Lockdowns at the start of the COVID-19 pandemic may have been the most important factor in reducing the ultimate spread of the disease in the United States, according to a new report from Rice University’s Baker Institute for Public Policy.
“State Restrictions and the COVID-19 Death Rate” was co-authored by Mike Saletta, owner of Saletta Strategies, an Austin, Texas-based data analysis and strategy firm; Matt Saletta, a recent Tulane University graduate who will be joining Accenture Federal Services as an analyst in January; and Vivian Ho, the chair in health economics at the Baker Institute and a professor of economics at Rice.
In response to the pandemic, all states this spring enacted policies intended to “flatten the curve” and prevent the spread of COVID-19. Some states enforced strict lockdowns, while others remained relatively open and imposed few restrictions on residents. The researchers examined the relationship between COVID-19 restrictions and deaths. Unlike other studies, they considered the possibility that restrictions imposed early in the pandemic could have long-lasting impacts that might not become evident until several months later.
The researchers measured the “openness” of states using an index developed by WalletHub, which scored states based on a range of restrictions, such as requirements to wear masks in public, reopening of restaurants and bars, and guidance for assisted living facilities. WalletHub re-scored states nine times between May 5 and Oct. 5 as their restrictions changed. Daily deaths per million (DDPM) by state between March 1 and Nov. 1 were calculated using data from the Johns Hopkins Coronavirus Resource Center and the U.S. Census Bureau.
The researchers graphed correlations between the openness indices for the 50 states and DDPM on every day from March to Nov. 1. For example, the correlation between the openness of states on June 9 and their reported deaths per capita on Oct. 29 was 0.69, the highest value in the sample.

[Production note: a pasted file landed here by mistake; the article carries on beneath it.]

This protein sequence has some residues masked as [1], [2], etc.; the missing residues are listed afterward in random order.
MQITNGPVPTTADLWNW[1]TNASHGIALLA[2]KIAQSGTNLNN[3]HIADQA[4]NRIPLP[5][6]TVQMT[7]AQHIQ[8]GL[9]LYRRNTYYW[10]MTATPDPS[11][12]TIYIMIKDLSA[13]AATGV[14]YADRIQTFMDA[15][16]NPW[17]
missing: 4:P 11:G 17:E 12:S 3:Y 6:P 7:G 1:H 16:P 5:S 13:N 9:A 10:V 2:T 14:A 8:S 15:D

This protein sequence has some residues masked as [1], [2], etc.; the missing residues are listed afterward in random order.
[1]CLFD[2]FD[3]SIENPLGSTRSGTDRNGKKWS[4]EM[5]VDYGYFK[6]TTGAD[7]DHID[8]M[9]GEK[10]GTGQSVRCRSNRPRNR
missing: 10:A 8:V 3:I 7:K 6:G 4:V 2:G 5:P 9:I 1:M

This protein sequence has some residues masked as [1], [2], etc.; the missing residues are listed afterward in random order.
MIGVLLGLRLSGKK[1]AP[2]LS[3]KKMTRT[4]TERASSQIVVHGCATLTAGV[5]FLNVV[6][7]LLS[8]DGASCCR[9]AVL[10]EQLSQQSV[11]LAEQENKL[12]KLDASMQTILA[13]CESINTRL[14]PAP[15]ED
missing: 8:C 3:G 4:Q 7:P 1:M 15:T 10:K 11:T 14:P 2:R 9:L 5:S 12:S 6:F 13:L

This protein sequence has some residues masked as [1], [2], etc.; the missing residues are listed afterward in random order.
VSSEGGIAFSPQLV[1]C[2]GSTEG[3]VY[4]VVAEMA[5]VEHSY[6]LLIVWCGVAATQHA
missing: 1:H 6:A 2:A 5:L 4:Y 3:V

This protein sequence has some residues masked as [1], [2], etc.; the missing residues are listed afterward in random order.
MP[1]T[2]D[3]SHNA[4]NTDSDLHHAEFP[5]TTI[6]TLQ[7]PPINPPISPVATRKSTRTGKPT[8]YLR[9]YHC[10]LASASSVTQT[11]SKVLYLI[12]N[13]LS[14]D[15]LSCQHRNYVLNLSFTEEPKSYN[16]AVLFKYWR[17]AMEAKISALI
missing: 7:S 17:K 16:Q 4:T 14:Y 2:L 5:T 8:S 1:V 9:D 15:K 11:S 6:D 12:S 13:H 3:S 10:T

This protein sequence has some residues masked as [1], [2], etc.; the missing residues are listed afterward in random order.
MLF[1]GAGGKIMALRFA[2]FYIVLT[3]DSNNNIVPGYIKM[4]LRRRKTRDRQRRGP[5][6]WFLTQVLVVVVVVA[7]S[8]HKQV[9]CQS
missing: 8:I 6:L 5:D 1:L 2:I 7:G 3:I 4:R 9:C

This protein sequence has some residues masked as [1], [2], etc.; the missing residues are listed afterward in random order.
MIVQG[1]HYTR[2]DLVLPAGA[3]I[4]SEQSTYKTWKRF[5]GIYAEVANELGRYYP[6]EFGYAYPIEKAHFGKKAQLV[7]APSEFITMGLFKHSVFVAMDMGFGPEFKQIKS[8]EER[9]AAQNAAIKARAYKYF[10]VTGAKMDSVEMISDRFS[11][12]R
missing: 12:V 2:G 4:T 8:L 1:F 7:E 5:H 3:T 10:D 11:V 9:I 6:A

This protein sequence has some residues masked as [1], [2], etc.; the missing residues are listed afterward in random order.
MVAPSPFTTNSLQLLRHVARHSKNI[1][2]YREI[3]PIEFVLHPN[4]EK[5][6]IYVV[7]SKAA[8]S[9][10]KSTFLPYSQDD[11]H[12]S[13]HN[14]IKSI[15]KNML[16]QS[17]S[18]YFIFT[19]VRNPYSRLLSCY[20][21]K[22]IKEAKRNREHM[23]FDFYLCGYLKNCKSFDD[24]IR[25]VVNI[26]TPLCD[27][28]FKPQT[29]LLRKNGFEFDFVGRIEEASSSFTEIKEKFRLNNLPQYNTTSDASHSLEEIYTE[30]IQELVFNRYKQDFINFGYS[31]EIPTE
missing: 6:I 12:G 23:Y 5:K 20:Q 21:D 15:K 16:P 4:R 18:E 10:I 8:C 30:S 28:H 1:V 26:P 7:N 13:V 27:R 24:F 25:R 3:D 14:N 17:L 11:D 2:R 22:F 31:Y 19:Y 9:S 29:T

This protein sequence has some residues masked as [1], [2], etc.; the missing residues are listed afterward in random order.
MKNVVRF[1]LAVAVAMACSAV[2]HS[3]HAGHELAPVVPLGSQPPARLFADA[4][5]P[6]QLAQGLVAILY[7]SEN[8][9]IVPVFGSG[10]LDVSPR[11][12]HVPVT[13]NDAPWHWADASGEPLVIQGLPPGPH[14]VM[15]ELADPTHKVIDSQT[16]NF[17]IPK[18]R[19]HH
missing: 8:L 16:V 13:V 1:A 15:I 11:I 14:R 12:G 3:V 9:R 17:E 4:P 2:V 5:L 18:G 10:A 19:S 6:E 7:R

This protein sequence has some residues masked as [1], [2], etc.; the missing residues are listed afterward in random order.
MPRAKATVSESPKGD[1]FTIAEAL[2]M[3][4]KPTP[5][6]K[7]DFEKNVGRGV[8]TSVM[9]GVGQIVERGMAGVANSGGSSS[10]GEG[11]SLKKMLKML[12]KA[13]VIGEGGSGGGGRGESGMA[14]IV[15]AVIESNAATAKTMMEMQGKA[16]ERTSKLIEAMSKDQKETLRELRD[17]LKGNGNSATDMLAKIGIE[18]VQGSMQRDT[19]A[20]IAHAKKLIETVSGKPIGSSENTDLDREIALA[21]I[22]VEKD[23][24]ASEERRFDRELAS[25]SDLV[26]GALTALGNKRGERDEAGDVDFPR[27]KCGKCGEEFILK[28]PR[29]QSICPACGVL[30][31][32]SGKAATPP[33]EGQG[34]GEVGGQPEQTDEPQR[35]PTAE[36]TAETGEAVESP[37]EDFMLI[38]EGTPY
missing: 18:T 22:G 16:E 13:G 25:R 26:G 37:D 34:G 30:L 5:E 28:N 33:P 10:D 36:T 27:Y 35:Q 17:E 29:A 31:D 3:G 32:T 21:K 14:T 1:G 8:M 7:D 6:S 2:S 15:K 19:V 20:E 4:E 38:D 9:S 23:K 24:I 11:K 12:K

During the initial phases of the pandemic, the researchers found a strong negative correlation between DDPM and openness. The higher a state’s DDPM in March and April, the more likely the state was to adopt strict restrictions by May 5.
In the second half of May, the correlation between DDPM and openness began to flip. By October, the researchers found a strong positive correlation between DDPM and openness. In fact, since July, the correlation between DDPM and openness has not only remained positive but also strengthened, the researchers said.
“A surprising finding was that the May 5 state openness levels remained the most strongly correlated scoring period with DDPM more than five months later,” Matt Saletta said. “As of Nov. 1, the dominance of the May 5 openness level was fading. However, it wasn’t yet clear which, if any, of the periods would emerge with the strongest correlation.”
The researchers found that the correlation between openness and daily deaths is strongest for restrictions in place on May 5. That is, the correlation between state openness and deaths was generally the most negative through early July, then generally became the most positive through the end of the study period.
“This distinction highlights the importance of initial conditions: Early lockdowns are most closely associated with reduced death rates later in the pandemic,” said Ho, who is also director of the Baker Institute’s Center for Health and Biosciences and a professor at Baylor College of Medicine.
“Although the correlation between state openness levels and death rates is evident, it wasn’t possible to establish a direct causal relationship,” Mike Saletta said. “It is possible that other factors drive the relationship. Hypothetically, residents in states that were highly impacted by COVID-19 early in the pandemic may have adopted and continued to practice a greater level of caution as compared to residents of less impacted states.”